Not Your Grandmother’s Fruitcake
‘Tis the season for love, joy, and satisfying sweet cravings. After dinner is done, serve your customers the best gift of all, the cookie and dessert tray! Include holiday classic favorites like spiced gingerbread cookies drizzled with rich royal icing, buttery shortbread, or sugar cookie Christmas cutouts, all perfectly complemented with a tall glass of rich eggnog. But most importantly, don’t forget the fruitcake!
This quintessential Christmas cake follows a vintage recipe stuffed with fruits, nuts and filled with spirits — literally! The once iconic loaf was a celebrated treat enjoyed at weddings, birthdays, Christmas parties, and gift exchanges. Tales from the Middle Ages recall that early crusaders would pack a few slices of the sweet loaf to nourish them on their long travels. As time progressed, so did the fruitcake. In 18th century Victorian England, plum cakes were the new replacement being served with tea. Although the American version stems from the English and their plum cake, the origins of the infamous cake dates back to the ancient Romans. Since these early forms of the holiday cake, we have seen a globalized adoption and adaptation of the recipe from other countries. From the Spanish and Mexican pastry ring of Rosca de Reyes to the Bûche de Noël (Yule Log) rolled neatly in France, each country bears their own fruitful tradition.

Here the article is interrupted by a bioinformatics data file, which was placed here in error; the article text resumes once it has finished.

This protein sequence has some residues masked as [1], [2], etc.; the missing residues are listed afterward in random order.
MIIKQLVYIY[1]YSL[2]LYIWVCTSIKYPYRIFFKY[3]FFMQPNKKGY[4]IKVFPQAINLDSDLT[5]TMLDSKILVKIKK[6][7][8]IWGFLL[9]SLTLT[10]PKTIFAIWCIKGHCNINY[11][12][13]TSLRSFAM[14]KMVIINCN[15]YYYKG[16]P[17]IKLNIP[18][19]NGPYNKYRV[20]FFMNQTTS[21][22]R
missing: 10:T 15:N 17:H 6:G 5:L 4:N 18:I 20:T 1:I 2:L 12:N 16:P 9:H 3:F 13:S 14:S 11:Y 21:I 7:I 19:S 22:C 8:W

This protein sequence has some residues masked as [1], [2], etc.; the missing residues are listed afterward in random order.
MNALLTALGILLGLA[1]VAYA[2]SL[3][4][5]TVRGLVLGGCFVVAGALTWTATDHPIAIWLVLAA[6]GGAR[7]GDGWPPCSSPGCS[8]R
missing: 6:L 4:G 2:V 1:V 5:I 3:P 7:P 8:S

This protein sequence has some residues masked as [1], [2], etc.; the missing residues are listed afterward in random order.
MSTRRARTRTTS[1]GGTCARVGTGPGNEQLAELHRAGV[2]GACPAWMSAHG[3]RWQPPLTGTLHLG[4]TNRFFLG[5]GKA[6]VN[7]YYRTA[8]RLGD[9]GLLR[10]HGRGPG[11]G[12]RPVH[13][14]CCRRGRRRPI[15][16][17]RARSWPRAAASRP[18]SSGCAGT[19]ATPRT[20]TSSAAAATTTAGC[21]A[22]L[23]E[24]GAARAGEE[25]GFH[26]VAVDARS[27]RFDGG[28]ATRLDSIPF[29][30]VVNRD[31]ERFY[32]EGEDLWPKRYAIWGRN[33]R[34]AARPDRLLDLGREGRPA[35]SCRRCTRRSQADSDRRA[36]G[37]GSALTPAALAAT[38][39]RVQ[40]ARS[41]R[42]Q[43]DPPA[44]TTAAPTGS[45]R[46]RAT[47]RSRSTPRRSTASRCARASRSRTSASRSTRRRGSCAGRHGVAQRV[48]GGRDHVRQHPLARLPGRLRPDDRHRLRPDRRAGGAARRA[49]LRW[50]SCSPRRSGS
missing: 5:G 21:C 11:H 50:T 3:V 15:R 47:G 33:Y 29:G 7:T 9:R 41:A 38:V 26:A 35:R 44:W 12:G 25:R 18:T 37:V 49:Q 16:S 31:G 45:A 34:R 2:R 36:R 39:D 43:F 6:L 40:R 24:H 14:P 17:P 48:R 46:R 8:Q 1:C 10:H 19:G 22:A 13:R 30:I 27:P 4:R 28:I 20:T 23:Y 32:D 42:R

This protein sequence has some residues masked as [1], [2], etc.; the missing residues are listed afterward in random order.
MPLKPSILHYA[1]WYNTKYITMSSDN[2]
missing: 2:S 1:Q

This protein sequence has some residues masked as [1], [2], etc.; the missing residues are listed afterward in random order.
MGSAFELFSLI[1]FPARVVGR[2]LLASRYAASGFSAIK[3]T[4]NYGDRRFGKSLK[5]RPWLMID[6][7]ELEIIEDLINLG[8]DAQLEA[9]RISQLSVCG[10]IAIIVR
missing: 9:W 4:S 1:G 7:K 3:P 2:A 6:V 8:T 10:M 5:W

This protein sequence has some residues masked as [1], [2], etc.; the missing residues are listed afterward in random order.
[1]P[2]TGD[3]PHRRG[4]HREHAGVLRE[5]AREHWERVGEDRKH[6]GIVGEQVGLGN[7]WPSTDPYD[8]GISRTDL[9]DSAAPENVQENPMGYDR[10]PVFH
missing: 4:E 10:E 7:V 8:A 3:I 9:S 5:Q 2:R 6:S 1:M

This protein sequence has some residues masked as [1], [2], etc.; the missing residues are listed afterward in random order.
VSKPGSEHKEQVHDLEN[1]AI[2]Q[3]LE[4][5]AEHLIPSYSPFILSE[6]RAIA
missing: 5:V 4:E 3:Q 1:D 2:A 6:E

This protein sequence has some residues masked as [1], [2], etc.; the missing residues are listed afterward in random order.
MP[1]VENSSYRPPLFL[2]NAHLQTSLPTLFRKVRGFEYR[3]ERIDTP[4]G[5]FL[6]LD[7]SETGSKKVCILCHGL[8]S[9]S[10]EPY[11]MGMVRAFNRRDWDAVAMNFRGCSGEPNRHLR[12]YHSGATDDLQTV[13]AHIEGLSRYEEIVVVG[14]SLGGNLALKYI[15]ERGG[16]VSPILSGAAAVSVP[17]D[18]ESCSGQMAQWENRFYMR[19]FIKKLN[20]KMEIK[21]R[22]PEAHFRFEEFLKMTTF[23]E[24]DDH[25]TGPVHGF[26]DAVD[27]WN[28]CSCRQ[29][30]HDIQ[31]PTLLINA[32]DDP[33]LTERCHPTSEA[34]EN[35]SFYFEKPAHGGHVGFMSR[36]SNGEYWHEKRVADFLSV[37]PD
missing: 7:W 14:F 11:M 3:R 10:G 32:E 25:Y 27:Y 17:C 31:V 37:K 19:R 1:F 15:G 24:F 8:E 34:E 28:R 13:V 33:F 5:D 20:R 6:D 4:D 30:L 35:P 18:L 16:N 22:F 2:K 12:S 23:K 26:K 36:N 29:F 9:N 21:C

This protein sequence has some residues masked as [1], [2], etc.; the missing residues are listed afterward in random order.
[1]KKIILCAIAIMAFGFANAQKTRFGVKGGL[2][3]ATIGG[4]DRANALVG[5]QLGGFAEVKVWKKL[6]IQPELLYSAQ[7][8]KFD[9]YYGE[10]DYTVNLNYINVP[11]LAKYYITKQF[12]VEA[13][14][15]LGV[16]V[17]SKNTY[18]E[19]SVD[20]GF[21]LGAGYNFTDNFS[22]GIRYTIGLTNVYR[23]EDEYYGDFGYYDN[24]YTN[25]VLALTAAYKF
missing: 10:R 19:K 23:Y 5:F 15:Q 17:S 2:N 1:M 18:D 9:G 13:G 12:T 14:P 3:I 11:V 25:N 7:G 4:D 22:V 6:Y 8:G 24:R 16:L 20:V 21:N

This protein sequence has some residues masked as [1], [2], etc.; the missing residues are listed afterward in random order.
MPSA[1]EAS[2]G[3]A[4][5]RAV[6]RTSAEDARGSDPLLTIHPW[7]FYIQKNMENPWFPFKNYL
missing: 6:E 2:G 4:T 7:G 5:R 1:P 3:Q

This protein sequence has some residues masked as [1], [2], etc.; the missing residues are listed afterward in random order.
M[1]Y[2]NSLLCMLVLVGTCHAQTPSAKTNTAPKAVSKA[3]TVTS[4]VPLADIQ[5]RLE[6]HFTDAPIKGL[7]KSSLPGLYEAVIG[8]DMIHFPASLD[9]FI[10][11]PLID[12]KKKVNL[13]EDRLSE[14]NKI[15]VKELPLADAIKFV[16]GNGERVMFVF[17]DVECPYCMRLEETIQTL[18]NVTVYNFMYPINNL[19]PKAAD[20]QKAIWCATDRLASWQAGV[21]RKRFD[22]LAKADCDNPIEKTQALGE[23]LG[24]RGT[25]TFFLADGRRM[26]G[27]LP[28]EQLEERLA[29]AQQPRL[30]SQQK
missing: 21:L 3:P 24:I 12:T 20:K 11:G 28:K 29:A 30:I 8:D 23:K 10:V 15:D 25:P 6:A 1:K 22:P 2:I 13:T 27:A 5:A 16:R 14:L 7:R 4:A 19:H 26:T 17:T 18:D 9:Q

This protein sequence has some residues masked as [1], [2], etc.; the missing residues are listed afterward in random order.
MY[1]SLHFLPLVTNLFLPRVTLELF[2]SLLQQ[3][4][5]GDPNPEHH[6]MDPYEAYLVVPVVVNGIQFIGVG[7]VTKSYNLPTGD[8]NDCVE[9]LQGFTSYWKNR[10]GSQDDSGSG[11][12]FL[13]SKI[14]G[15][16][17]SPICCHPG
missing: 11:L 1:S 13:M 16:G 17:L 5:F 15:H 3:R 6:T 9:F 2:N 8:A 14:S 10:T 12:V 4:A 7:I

Although a legacy treat, where has the excitement gone? Over the years, this sweet bread has caught a bad reputation. The decline of this phenomenon could be attributed to the negativity brought by mass-produced mail-order fruitcakes, making it both a “loved and loathed loaf,” as described by Smithsonian Magazine.
The legacy of fruitcake is eternal (it can last a month in the pantry, up to six months refrigerated and up to a year frozen). This season, try bringing back this holiday staple
by incorporating it into your holiday menu. For many, the fruitcake embodies true Christmas memories. With consumers having an urge to relive their nostalgic past, try a festive twist with this timeless treat. Make it modern for your millennial guests while also paying homage to older generations.
Try making unique flavor combinations that all will enjoy, like:
● A sweet and spicy light, white fruitcake with vanilla and rum
● Tangy citrus fruitcake infused with orange, lemon and lime zest
● Gingerbread fruitcake filled with figs, cranberries, and savory spices like nutmeg and cinnamon
Or try variations of the classic recipe, like:
● Better-than-fruitcake candy bark
● Soft or chewy fruitcake cookies
● Creamy white chocolate fruitcake fudge
Don’t just give fruitcake a facelift, modernize other classic cookies, cakes, and desserts by using new ingredients. With guests gathered around your dining table, help create and foster memories. The best way to spread holiday cheer is baking treats to end the year!
Emily is a former Performance Foodservice corporate Marketing Intern turned Millennial Correspondent. When she's not traveling the world experiencing new cuisines, she's exploring the newest food trends popping up in Chicago.